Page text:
Coming HomeKristin Chenoweth
“The whole experience was very emotional,” Kristin Chenoweth says of the historic performance that’s captured on Coming Home, her first Concord Records release and her first-ever live album.
The aptly titled 15-song album captures the versatile singer-actress singing for a rapturously enthusiastic crowd at the Kristin Chenoweth Theatre in the Broken Arrow Performing Arts Center in her hometown of Broken Arrow, Oklahoma.
“Any time you come home, you have a flood of emotions, and singing in front of people I’ve known most of my life made me even more nervous,” Chenoweth observes. “But I couldn’t imagine doing it anyplace else. I just wanted them to be proud of me.”
The career-spanning CD is the audio counterpart to Kristin Chenoweth: Coming Home, the artist’s first television concert special.
The personally-charged performance finds Chenoweth accompanied by an expert 11-piece band incorporating strings, horns and woodwinds, along with a trio of backup vocalists and the Broken Arrow High School Choir. The set list spans her entire stage and screen career and encompasses the breadth of her musical interests, incorporating Broadway classics, timeless pop standards and contemporary material, covering a remarkable amount of stylistic ground while providing a compelling showcase for Chenoweth’s abundant talent and charisma.
Coming Home‘s many highlights include powerful new renditions of “Popular” and “For Good,” both of which Chenoweth introduced in her starring role in the Broadway smash Wicked. She also brings fresh energy and emotion to such venerable standards as Lerner and Loewe’s “I Could Have Danced All Night,” Harold Arlen and Yip Harburg’s “Over the Rainbow,” Jerome Kern and Oscar Hammerstein’s “All the Things You Are,” and the more recent show tunes “Bring Him Home,” from Les Misérables; and “Wishing You Were Somehow Here Again,” from Phantom of the Opera.
Elsewhere on Coming Home, Chenoweth demonstrates her longstanding affinity for the songs of John Kander and Fred Ebb with stirring readings of the duo’s enduring compositions “Maybe This Time” and “My Coloring Book.” Her interpretive skills also illuminate Dolly Parton’s “Little Sparrow,” the contemporary spiritual “Upon This Rock,” and Barbra Streisand and Donna Summer’s disco-era smash “No More Tears (Enough Is Enough).” Chenoweth also revisits the poignant “I Was Here” and “Fathers and Daughters,” which she originally recorded in 2011, and taps into the timeless resonance of Stephen Foster’s 19th-century ballad “Hard Times Come Again No More.”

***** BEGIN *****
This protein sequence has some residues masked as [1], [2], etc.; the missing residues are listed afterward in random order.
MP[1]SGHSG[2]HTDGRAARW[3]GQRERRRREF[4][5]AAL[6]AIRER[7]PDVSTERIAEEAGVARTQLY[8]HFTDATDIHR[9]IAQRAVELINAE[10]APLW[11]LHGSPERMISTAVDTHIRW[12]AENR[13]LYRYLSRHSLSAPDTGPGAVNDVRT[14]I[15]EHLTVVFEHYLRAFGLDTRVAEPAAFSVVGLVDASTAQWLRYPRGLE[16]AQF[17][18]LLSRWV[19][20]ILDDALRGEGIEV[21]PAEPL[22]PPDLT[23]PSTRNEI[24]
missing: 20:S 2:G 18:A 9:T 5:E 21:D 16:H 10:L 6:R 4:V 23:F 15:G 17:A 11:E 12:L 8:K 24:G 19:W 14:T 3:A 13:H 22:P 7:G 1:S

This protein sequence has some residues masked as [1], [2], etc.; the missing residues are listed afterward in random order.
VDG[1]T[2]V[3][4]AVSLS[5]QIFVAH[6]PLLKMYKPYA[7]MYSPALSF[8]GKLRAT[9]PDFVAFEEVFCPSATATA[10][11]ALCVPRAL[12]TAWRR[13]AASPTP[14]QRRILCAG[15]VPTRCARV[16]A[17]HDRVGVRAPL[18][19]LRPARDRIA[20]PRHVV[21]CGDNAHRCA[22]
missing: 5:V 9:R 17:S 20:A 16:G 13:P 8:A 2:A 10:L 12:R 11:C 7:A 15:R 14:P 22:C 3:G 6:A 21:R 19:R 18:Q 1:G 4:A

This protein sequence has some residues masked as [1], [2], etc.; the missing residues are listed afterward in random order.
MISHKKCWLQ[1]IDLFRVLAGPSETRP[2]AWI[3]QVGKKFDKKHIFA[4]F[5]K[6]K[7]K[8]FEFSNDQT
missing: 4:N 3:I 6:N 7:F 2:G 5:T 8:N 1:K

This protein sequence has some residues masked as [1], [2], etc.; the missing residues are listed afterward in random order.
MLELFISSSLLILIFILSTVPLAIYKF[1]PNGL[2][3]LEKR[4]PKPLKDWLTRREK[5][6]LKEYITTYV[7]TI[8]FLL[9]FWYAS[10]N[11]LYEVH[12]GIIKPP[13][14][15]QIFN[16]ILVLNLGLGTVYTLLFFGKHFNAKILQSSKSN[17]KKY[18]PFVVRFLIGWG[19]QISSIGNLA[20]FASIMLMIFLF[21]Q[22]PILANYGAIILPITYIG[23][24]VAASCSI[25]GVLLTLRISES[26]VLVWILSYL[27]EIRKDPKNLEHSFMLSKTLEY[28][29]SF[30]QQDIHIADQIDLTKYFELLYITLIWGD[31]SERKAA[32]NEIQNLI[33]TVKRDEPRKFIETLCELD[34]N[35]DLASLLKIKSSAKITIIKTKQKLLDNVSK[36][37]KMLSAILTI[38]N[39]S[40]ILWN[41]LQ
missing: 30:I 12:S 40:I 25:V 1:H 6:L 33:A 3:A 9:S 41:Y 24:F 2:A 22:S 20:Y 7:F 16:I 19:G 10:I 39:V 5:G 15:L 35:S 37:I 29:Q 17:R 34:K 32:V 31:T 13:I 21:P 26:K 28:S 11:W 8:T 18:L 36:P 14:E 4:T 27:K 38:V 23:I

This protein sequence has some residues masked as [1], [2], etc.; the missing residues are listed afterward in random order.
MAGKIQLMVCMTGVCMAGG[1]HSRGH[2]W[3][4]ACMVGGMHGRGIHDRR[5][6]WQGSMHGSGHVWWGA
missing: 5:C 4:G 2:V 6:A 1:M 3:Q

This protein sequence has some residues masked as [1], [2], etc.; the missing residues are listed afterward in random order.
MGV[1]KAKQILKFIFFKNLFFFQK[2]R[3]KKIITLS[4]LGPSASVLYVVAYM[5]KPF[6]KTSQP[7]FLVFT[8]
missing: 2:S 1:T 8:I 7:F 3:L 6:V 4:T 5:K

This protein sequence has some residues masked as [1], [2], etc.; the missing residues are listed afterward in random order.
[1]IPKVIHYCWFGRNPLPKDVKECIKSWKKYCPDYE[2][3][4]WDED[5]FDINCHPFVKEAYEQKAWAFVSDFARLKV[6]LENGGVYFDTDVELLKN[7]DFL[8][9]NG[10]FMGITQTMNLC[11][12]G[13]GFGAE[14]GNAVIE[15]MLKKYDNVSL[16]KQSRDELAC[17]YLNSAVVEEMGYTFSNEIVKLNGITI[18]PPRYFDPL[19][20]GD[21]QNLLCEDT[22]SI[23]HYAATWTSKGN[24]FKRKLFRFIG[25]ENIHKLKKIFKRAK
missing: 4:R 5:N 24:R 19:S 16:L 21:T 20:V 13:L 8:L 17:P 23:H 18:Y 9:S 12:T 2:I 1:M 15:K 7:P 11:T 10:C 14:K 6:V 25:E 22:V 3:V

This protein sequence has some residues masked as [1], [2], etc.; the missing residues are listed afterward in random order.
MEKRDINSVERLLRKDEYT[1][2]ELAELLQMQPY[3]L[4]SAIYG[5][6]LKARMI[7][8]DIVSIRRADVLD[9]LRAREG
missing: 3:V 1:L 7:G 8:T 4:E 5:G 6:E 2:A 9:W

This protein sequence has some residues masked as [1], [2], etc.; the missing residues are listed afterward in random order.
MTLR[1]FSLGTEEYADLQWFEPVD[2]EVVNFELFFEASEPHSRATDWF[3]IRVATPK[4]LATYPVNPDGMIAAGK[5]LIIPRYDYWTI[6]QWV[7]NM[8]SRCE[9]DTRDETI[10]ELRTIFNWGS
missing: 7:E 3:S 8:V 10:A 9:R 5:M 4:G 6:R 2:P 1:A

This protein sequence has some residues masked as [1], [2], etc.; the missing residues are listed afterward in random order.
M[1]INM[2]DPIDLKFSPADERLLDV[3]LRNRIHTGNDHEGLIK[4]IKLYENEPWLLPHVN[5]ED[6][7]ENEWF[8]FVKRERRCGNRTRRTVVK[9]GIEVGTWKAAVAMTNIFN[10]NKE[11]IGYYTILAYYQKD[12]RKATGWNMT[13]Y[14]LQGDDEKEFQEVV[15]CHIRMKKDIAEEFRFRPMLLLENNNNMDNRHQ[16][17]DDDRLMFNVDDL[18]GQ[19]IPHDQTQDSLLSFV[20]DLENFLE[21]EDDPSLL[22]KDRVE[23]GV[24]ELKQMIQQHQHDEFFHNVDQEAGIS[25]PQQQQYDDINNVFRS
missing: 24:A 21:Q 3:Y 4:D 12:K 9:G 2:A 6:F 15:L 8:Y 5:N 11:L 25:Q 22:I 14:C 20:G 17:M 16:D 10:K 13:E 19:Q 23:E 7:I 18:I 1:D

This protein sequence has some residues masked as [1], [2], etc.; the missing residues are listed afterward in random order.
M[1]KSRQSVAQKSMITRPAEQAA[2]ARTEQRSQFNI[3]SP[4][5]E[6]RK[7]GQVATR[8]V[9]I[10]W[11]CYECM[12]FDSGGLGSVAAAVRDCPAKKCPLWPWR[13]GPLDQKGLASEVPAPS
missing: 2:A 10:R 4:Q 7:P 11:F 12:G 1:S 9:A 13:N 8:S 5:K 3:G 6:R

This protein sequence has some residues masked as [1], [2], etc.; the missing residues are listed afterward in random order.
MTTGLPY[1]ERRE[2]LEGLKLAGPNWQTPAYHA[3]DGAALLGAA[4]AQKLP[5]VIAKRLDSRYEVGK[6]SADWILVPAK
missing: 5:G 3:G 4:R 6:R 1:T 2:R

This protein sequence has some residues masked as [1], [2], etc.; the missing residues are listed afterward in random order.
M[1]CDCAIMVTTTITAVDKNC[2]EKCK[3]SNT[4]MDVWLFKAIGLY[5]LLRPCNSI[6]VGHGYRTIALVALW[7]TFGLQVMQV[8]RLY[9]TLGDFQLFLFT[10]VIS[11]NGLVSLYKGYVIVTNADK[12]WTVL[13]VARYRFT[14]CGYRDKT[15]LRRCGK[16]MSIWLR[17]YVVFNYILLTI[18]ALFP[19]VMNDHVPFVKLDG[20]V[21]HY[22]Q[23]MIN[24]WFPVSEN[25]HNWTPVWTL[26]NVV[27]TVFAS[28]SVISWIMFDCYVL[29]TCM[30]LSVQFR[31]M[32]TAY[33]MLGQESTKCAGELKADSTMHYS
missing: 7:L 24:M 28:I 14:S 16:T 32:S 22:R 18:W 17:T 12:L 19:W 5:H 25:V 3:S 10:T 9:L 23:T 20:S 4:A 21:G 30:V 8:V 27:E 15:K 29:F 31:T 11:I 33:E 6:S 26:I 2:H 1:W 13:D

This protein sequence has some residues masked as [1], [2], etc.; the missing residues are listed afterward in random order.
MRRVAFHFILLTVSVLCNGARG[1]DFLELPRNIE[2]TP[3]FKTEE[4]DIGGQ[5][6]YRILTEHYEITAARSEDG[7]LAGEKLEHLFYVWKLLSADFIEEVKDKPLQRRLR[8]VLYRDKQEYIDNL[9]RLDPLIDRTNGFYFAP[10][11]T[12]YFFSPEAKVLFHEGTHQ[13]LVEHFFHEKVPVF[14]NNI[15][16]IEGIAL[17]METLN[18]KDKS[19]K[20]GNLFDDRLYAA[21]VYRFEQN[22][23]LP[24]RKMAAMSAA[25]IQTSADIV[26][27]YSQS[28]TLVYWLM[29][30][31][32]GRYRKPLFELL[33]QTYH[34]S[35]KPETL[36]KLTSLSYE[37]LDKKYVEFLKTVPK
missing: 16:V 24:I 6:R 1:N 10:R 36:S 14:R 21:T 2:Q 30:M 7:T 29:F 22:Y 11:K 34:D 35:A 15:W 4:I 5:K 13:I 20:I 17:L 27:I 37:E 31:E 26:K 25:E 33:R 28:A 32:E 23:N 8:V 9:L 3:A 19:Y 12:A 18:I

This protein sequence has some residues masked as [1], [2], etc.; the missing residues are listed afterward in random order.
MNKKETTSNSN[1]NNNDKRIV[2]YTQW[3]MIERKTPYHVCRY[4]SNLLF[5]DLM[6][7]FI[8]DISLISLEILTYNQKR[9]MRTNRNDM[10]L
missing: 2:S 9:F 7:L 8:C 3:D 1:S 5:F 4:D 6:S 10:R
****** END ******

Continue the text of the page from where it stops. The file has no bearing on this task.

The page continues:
“I can’t just sing a song for no reason, so I only choose songs that mean something to me,” Chenoweth states. “For example, I chose ‘My Coloring Book’ because when I was in college, my voice teacher didn’t think I understood the song, and told me to pull it out one day when I did. So I’m singing it all these years later, and she was there to witness it. I also like to reintroduce songs that people may not be familiar with, like Stephen Foster’s ‘Hard Times,’ which is from 1853 but sounds like it could have been written today. And I love to do songs that people wouldn’t expect from me, like ‘Enough Is Enough.’
“I’m known for musical theatre,” she continues, “but I grew up with country and gospel, and I’ve always loved standards and operas. So I figured that this live album would be a good chance to show people the different things that influenced me and the different things I can do.”
Since achieving Broadway stardom with her roles in You’re A Good Man, Charlie Brown and Wicked, Kristin Chenoweth has effortlessly transitioned between her parallel careers in stage, television, film and music. After winning a Tony Award for You’re A Good Man, Charlie Brown and earning a Tony nomination for Wicked, she won an Emmy Award for her role in the ABC TV series Pushing Daisies, and was nominated for two Emmy Awards and a People’s Choice Award for her work in the Fox series Glee. In addition to numerous other TV, film and stage projects, she was a series regular on NBC’s The West Wing, was a guest judge on American Idol and has recorded four studio albums.
Her celebrated acting career aside, Chenoweth says that she finds it liberating to sing in a concert situation, engaging directly with the songs and her audience.
“When I’m in a concert setting, I don’t have to play a role,” she notes. “It’s more of a challenge to sing as yourself, because you can go to a very raw place that you don’t always want to share, or maybe you don’t mean for it to come out. But it’s all part of being an artist and letting people see who you are. And hopefully when people listen to this CD, they’ll have a better idea, or maybe even a different idea, of who Kristin Chenoweth is.”